Tressa Dodge had the biggest report among candidates for seat 1. She got almost $2,800 in total contributions — of which, about $1,345 was during the final period. She contributed about $745 to her own campaign. Caldwell Board of Realtors contributed another $500. She spent about $600 on advertising materials.
Dodge finished the race with a $0 balance.
Incumbent Dennis Callsen won the race. He received no contributions during the final period, but spent about $265 on brochures and advertising material and donated about $115 to the Caldwell Mayor’s Youth Advisory Council.
His challenger Terrence Biggers donated $230 to his own campaign in the final period. He spent about $2,300 on advertising material — including $1,000 on yard signs purchased from Signs 2 Fit, a Garden City-based sign shop.
Incumbent Rob Hopper won the race. He finished the race with $0 balance, and spent about $225 on advertising material.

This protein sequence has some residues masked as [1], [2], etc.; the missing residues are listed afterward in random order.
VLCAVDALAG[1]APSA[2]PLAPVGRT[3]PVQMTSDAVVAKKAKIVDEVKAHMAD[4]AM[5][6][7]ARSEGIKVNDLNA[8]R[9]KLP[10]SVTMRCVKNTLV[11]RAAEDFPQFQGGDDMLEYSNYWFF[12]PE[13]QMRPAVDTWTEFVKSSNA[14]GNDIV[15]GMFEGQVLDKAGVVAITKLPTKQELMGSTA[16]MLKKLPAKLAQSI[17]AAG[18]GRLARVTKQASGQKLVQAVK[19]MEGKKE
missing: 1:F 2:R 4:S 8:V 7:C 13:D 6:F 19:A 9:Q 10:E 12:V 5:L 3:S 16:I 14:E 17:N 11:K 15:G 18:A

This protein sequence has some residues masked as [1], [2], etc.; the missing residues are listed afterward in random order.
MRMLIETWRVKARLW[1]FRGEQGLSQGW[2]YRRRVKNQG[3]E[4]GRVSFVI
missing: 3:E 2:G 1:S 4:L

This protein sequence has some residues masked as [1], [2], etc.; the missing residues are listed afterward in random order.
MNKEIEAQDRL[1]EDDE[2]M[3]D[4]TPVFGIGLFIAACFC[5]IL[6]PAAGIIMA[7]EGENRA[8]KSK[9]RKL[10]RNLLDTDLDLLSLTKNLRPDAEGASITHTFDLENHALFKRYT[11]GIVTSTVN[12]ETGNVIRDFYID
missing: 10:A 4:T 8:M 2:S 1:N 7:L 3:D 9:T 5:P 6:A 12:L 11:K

Evangeline Beechler’s campaign attracted total contributions worth about $8,000, half of which, about $4,000 was during the final filing period. She contributed about $550 to her own campaign. On the expense side, Beechler paid over $900 in wages to eight people, and the rest on advertising material.
Brian Ruehl got contributions in kind worth $150 in food and refreshments from Caldwell resident Tony Stewart. He spent about $2,000 on advertising material. Ruehl’s ending cash balance was about $92.
Jack Linton did not file his final report by deadline.
Incumbent Chris Allgood was the only candidate running for Seat 5. He ended the race with about $577 in cash balance.